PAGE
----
The petition for certiorari presents two questions before the Supreme Court: 1) Whether the State violates a floral designer’s First Amendment rights to free exercise and free speech by forcing her to take part in and create custom floral art celebrating same-sex weddings or by acting based on hostility toward her religious beliefs; and 2) Whether the Free Exercise Clause’s prohibition on religious hostility applies to the executive branch.
The first time the Washington State Supreme Court ruled against Stutzman was in 2017 as a result of litigation brought by Washington State Attorney General Bob Ferguson. The court unanimously found Arlene’s Flowers violated the state law by refusing to make floral arrangements for Robert Ingersoll and Curt Freed, a same-sex couple. Stutzman was fined $1,000.
According to Alliance Defending Freedom, Stutzman and Ingersoll embraced after she said she couldn’t facilitate his wedding and he left the establishment on good terms. Stutzman had also provided him the names of three nearby florists whom she said would provide floral arrangements for same-sex weddings, according to ADF.
But Stutzman wasn’t done after losing in state court and filed a petition for review and took it up with the U.S. Supreme Court. Justices at the same time were considering the Masterpiece Cakeshop case in which Colorado baker Jack Phillips was seeking a First Amendment right to refuse to make custom-made wedding cakes for same-sex couples.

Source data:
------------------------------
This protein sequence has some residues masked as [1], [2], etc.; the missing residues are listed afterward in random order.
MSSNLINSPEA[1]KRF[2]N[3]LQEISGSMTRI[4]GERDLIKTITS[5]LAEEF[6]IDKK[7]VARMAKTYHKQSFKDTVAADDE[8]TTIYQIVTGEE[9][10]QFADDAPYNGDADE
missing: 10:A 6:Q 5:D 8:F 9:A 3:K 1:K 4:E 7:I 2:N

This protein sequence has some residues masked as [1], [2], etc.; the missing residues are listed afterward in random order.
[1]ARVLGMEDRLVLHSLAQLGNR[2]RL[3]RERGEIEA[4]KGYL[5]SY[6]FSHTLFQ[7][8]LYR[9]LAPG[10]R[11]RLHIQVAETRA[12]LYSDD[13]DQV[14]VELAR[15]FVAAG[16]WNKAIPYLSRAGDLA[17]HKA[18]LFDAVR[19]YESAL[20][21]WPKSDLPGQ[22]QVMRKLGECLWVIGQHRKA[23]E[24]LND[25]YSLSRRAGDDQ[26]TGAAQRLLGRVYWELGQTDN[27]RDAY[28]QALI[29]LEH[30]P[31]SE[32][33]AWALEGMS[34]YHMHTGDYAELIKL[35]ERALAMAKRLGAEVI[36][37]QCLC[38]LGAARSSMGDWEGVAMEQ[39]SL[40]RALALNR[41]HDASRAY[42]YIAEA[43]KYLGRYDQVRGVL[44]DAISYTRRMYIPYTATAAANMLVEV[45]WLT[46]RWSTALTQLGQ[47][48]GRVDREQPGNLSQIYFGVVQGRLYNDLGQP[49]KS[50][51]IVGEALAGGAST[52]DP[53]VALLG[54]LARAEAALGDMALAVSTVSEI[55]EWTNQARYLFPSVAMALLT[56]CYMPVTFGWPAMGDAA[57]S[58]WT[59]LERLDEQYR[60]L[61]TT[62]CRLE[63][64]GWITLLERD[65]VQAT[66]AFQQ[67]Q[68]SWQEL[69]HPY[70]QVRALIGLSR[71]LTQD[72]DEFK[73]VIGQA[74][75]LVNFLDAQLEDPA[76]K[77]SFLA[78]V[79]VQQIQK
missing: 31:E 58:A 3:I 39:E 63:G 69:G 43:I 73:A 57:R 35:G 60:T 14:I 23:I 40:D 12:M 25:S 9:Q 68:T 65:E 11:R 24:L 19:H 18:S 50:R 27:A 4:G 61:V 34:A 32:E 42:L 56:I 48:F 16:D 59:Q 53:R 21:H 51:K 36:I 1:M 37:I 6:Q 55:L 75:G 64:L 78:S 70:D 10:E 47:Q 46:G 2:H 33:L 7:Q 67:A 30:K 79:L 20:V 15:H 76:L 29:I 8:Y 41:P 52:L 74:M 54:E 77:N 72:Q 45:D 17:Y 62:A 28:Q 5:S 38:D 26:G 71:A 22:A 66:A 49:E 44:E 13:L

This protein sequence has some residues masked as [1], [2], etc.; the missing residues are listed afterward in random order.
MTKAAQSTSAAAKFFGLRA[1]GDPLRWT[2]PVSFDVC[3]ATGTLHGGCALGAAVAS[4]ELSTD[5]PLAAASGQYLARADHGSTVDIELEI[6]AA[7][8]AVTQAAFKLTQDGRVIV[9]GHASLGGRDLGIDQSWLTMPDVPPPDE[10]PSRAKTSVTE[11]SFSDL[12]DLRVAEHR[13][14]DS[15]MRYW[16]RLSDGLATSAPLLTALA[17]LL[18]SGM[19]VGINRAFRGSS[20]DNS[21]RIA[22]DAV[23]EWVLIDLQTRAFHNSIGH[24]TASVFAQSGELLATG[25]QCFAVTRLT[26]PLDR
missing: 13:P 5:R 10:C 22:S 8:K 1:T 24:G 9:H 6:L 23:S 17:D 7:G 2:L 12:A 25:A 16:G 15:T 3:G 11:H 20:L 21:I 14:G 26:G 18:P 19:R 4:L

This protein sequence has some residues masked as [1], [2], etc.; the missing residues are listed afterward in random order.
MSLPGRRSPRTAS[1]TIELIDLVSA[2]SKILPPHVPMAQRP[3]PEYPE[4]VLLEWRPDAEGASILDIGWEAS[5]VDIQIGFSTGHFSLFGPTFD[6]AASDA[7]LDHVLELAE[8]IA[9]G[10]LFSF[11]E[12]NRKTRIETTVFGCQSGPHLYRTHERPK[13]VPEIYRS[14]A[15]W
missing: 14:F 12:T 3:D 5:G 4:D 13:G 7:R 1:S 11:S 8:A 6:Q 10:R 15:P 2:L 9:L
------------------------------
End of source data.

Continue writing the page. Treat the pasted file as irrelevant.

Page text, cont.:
In the Masterpiece Cakeshop case, the Supreme Court ultimately found the Colorado Civil Rights Commission held anti-religion bias when penalizing Phillips and vacated the decision against him, giving him a limited ruling in his favor.
Shortly afterward, the U.S. Supreme Court vacated and remanded the Washington State Supreme Court’s decision in Arlene’s Flowers, instructing the lower court to review the case again under the principles of the Masterpiece Cakeshop decision.
The Washington State Supreme Court reviewed the case again and reached the same conclusion: Arlene’s Flowers was in violation of the Washington Law Against Discrimination.
But in her new petition before the U.S. Supreme Court, Stutzman argues the Washington State Supreme Court ignored the Masterpiece Cakeshop in ruling against her the second time.